Q What is horse chestnut leaf miner?
A It is the caterpillar of a small moth that burrows between the upper and lower surfaces of the leaf, creating conspicuous pale blotches.
Caption: Horse chestnut leaf miner probably arrived in Britain in 2000
Q How do I recognise it?
A The adult moth is unremarkable and unlikely to be spotted. The damage is easily recognised as it is the only leaf miner to attack horse chestnuts. The mines are circular at first, then develop into long ovals running between the veins. They start off looking pale green, but later turn brown.
Q What plants does it attack?
A It is most frequently found on horse chestnut but where there are heavy infestations, nearby sycamores and Norway maples can be also attacked.
Q Where does it come from?
A The original home of the horse chestnut leaf miner (Cameraria ohridella) is uncertain, but it was first identified in northern Greece in 1985. Since then it has spread inexorably at about 80 miles a year across eastern then western Europe. It probably arrived in Britain in 2000 carried by the wind or on vehicles. The first recorded outbreak was in 2002 in Wimbledon, London. It has rapidly colonised the south, east and midlands though it is still relatively uncommon in the north of England, west Wales and Scotland.
Q What damage does it do?
A Caterpillars burrow into the leaf, eating the tissues and reducing the tree’s ability to photosynthesise. In time the leaf dies and falls early. Despite this, trees do not seem to suffer long term damage and leaf up normally in spring. This is probably because leaf miner numbers don’t build up until quite late in the season, when effects are less severe.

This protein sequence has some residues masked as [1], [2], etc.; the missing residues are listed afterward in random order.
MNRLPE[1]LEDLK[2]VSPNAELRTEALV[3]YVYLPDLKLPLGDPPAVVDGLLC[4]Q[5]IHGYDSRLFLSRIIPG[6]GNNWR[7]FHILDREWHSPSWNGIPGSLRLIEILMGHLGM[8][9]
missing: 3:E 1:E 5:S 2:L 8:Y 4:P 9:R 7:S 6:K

Q Could I mistake it for any thing else?
A From a distance, especially when they start to turn brown, the mines can look like leaf spots. However, mined areas are translucent, if held up to the light, and you can spot the caterpillar, or a dark circle where it has pupated. Leaf spots are opaque.
Q How serious is it?
A With up to 700 mines in a single leaf the damage can be very disfiguring. The leaves then shrivel, go brown and drop early. This is a serious problem given that horse chestnuts are almost exclusively planted for their ornamental value. Healthy, vigorous trees seem to be otherwise unaffected, but those already under stress eg from drought may suffer long-term damage.
Q Why has it become such a problem?
A Horse chestnut leaf miner can build to very high levels of infestation. It has natural predators – parasitic wasps, – but they tend to be present only at low levels.
Q What is its life cycle?
A The first eggs are laid in midsummer. The caterpillars live their whole lives within the leaves and pupate there for between two weeks and seven months. New adults emerge in late summer, and lay more eggs. The resultant pupae remain in the fallen leaves over winter, tolerating temperatures as low as -23C, to emerge in spring. In warm regions the moth may have five generations in a season, though there seem to be only two or three in Britain.
Q How do I treat affected trees?
A It isn’t practical to treat insects in the trees, and spraying could well do more harm by killing off natural predators.
Q How can I prevent it spreading/recurring?
A The insect overwinters as a pupa in fallen leaves. If leaves from isolated trees, or from all the trees in an area, are collected up, this can help reduce the infestation levels in subsequent years. The leaves must be burned, consigned to a commercial composting system, or buried under 10cm of soil until May to prevent the adults emerging. So, for example, if you had a single tree in your garden and no others nearby it would be worth collecting up all the leaves and either sending them to your council composting scheme, or burying them at the bottom of a runner bean trench, filled with other vegetation and soil, before May. The long-term hope is that an effective natural predator can be found.
Q Are there any resistant varieties?
A The common horse chestnut Aesculus hippocastanum is very susceptible, though some individual trees show resistance.
Red buckeye (A pavia) is equally susceptible. However, the red-flowering hybrid (A. x carnea) is very resistant and the less widely planted species A. indica, A. glabra and A. parviflora are also resistant.